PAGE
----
Katy Perry’s ‘Firework’. It’s an ear worm of a tune; it’s upbeat; it perfectly fits the theme of your beautifully filmed corporate video. In fact, it’s just the song to
inspire your customers to get online and start snapping up your wares with giddy abandon. But wait a second. It will also cost you a fortune to license; a cost that will almost certainly outweigh any commercial gain for your company.
In reality, only the biggest brands use well-known commercial music as they can afford
to pay the clearance fee (from £30k and can be so much more). But music can lift a video especially when the subject is a little dry. So what are the alternatives to using commercial music and what are the best, affordable options?
And what are the pitfalls of using stock music.? Here are a few pointers:-
1- Whatever you do – don’t just steal commercial music. The record label will
track you down and will send you a bill, a very big bill.
2 – Consider using stock music. It’s cleared for use and is often created especially for corporate useage.
The likes of Audio Network is a global music library that offers over 80,000 tracks.
You pay per track but the cost is relatively inexpensive. We recommend them.
But do be aware this is a much used resource and you could hear your tune elsewhere.
Alternatively there are some excellent composers that will develop bespoke tracks for a slightly higher fee. Check out Delicious Digital (a Peloton fave)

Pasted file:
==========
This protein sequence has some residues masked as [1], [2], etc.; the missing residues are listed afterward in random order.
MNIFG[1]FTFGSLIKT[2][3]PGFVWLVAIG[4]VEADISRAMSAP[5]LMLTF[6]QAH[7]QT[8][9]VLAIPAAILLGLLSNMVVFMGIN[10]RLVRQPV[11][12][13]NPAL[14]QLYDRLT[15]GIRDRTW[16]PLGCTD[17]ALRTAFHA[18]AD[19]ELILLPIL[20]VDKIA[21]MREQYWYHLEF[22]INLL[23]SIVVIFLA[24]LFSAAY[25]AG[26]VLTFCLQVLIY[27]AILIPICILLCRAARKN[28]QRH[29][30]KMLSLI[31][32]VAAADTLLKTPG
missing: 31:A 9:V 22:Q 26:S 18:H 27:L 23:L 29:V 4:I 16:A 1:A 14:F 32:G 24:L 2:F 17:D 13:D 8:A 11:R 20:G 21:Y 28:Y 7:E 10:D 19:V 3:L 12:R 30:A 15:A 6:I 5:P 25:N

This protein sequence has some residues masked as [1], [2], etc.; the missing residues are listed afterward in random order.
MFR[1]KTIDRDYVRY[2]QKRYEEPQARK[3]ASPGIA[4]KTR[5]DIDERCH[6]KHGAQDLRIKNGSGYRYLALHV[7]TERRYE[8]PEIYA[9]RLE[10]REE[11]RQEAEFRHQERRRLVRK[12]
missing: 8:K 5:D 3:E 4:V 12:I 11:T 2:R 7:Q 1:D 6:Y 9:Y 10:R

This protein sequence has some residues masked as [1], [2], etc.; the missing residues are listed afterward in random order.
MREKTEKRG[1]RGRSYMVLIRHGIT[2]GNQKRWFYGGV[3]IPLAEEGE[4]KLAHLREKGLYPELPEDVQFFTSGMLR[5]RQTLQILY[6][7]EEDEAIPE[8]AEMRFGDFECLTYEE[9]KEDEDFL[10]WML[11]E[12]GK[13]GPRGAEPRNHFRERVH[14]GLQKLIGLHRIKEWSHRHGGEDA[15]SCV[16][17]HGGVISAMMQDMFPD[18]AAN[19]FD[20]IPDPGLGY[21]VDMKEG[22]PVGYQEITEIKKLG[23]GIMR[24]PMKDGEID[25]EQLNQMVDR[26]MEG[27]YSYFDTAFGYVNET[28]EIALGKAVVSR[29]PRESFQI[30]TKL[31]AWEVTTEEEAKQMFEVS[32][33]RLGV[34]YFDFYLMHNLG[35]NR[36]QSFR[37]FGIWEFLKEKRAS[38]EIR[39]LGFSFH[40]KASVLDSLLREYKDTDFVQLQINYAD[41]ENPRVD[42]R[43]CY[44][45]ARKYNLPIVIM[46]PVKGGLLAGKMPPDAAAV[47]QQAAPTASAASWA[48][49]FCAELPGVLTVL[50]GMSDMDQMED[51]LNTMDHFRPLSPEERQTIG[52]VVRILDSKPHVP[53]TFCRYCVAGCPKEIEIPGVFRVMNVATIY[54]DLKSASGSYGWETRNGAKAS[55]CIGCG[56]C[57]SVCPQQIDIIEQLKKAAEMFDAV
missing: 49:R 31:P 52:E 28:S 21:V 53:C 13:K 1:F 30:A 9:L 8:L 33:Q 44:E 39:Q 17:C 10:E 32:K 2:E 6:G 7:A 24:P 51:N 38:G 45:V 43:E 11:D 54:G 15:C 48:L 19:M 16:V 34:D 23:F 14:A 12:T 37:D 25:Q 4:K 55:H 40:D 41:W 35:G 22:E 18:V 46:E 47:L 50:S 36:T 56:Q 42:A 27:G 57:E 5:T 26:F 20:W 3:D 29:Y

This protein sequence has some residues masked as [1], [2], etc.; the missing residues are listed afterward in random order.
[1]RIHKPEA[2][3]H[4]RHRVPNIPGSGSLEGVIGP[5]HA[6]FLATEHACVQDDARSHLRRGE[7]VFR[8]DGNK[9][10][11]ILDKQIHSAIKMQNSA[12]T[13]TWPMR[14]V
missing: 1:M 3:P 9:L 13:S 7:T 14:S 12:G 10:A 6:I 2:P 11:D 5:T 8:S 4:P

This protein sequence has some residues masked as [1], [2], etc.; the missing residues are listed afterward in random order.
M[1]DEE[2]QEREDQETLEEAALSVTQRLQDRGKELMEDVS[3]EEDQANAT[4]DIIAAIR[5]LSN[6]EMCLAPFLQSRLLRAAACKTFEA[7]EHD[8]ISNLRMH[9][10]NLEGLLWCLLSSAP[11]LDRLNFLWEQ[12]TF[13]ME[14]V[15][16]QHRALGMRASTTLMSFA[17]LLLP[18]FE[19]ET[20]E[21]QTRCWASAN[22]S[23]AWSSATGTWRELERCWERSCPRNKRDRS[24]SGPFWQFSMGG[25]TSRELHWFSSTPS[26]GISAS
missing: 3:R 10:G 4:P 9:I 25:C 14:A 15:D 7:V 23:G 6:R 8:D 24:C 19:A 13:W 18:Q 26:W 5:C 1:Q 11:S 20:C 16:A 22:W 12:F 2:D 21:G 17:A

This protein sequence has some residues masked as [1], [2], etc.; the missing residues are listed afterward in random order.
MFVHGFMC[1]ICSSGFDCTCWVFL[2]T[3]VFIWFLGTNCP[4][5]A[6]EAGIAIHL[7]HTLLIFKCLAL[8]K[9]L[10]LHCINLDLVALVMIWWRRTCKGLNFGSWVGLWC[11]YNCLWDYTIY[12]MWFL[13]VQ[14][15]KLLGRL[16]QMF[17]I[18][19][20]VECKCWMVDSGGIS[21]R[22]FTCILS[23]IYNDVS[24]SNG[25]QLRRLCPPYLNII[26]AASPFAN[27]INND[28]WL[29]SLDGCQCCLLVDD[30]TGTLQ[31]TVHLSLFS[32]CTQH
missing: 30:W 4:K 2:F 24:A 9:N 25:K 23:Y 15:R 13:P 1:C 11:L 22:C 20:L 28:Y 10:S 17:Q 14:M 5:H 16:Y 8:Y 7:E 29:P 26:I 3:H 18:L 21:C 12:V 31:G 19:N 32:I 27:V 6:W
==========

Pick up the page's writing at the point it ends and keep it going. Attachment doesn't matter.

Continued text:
3 – But don’t choose lift music. For years, corporate videos were blighted by bland, insipid music more suited to lifts or hotel lobbies.
This will put your customer to sleep…which is not ideal.
4 – Or banging tunes. Overly loud, inappropriate music will diminish the content and your marketing message will be lost in the mix.
5 – Music should complement the content. So choose a track that suits the content but doesn’t overwhelm and isn’t too cheesy or overly emotional.
6 – Choose the track before the edit begins. Video editors like to cut to the beat of the music.
And the music should be dipped when there is narration, voiceover or a key marketing message.
7 – Sometimes a video does’t need any music especially if the message is powerful enough or the subject is complicated.
Editorial content can often be ruined by the addition of music just for the sake of it.
8 – If your budget runs to a cup of tea and a biscuit for the day there are free resources. YouTube has its own library but Creative Commons has a much wider choice and you just need to offer a credit at the end.
9 – And finally. If you’re still convinced that ‘Firework’ is the song for you, there is an alternative to paying top dollar.
There are some young composers around who will create a song – for small to middling fee – with a similar vibe.
For example, check out this online advert with a soundtrack that’s the spit
of a famous song. Doubt the White Stripes were too chuffed with it. And doubt Katy would be too pleased either.